Beijing seems to have converted its 1950s J-6 fighter jets into Unmanned Aerial Vehicles as indicated by satellite images which showed a significant number of these fighter jets stalled at China’s east coast bases which are situated near Taiwan. During a ceremony that marked the commencement of the second phase of a training brigade’s cycle, these images were taken and made public by the Eastern Theatre Command of the People’s Liberation Army.
Although several marks on the aircraft like its serial numbers and other markers were blurred by the PLAAF to prevent identification of these crafts while they were also left unpainted, so the particular training brigade photographed has not been identified, however, three hardpoints for external storage on each wing were evidently visible in the images.
The aircraft was modelled after the Soviet Mikoyan Gurevich MiG-19 interceptor. In multiple satellite images of China’s strategic airbases which are situated along with its coastal provinces opposite China, the piloted version of this aircraft which was formally decommissioned from the PLAAF inventory in 2010, were seen.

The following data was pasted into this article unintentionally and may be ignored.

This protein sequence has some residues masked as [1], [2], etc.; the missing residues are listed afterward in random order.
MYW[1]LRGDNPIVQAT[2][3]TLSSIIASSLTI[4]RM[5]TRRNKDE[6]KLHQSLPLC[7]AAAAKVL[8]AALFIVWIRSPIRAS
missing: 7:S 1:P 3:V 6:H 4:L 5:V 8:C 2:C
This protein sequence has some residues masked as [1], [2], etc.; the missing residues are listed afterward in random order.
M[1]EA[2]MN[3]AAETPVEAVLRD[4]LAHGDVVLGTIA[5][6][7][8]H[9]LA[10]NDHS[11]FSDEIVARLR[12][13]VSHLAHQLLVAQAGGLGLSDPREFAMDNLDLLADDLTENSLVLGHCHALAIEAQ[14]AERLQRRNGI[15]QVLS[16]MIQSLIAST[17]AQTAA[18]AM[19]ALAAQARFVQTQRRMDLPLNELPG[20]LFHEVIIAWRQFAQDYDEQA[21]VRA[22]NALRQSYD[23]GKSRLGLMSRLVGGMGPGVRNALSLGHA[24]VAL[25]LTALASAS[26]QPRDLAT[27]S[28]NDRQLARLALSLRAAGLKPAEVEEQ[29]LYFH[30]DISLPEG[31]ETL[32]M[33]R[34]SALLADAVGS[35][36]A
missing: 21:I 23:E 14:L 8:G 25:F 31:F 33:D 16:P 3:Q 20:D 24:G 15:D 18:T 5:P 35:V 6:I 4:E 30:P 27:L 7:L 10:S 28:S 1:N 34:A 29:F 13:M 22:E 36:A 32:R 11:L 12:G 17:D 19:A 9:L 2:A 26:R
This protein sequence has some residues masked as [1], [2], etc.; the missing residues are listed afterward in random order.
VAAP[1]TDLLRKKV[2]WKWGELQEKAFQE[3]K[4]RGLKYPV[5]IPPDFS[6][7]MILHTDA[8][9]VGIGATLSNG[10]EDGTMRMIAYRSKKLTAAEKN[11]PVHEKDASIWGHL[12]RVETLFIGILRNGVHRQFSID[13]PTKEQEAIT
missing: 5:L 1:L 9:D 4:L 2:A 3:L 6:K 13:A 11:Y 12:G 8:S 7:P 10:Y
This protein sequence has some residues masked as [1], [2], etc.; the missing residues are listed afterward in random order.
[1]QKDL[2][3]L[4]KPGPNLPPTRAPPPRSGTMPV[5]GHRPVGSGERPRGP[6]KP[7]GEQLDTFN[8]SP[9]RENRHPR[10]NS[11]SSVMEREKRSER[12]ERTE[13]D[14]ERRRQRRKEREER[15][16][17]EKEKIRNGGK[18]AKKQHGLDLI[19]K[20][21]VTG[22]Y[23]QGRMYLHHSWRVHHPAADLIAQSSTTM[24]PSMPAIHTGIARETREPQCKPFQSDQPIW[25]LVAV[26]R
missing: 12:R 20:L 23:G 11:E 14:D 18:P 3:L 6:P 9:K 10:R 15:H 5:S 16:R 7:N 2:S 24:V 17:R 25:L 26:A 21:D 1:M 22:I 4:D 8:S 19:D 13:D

Back in 2013, various reports suggested that the vintage J-6 fighter had been converted into an Unmanned Aerial Combat Vehicle by the PLAAF. To facilitate aid in carrying out Suppression of Enemy Air Defense (SEAD) tactics, the conversion was particularly designed to leverage the aircraft as a decoy. While another reason that stands behind the decommissioning of the J-6 was to make it serve as a rudimentary combat drone. 50 J-6 fighters were seen in the satellite images from 15 September 2021.
As per images taken over several years, the J-6s have been seen in various parts of the base while they are not operationally active but simply have been stored up at the base.
Taiwan falls under the reach of the J-6 as both the Liancheng and Xing Ning airbases are situated around 442 km away from Taiwan. On the other hand, the conversion of the J-6 fighter jet into a combat drone has not yet been publicly acknowledged by Beijing.
Similar to the USA
A similar project was undertaken by the U.S. Air Force of converting its F-16 variants into operational drones to test new weapons and air assets, particularly the F-35 Joint Strike Fight.
According to Aviation Today, while the aircraft is redesignated with an aviation code for unmanned aircraft, the unnecessary components are ripped out in this process of conversion and are replaced with 3,000 wires, a flight control computer, and a new autopilot, making them into a drone.
As per a report by Popular Mechanics, the QF-16 aircraft is capable of banking, turning and kicking out flares while it is also considered to be an excellent training tool as it simulates real-world air combat. The aircraft is believed to be capable of being used repeatedly as it can land after an exercise if not shot down and can train the United States and its allies to deal with 21st-century aerial threats.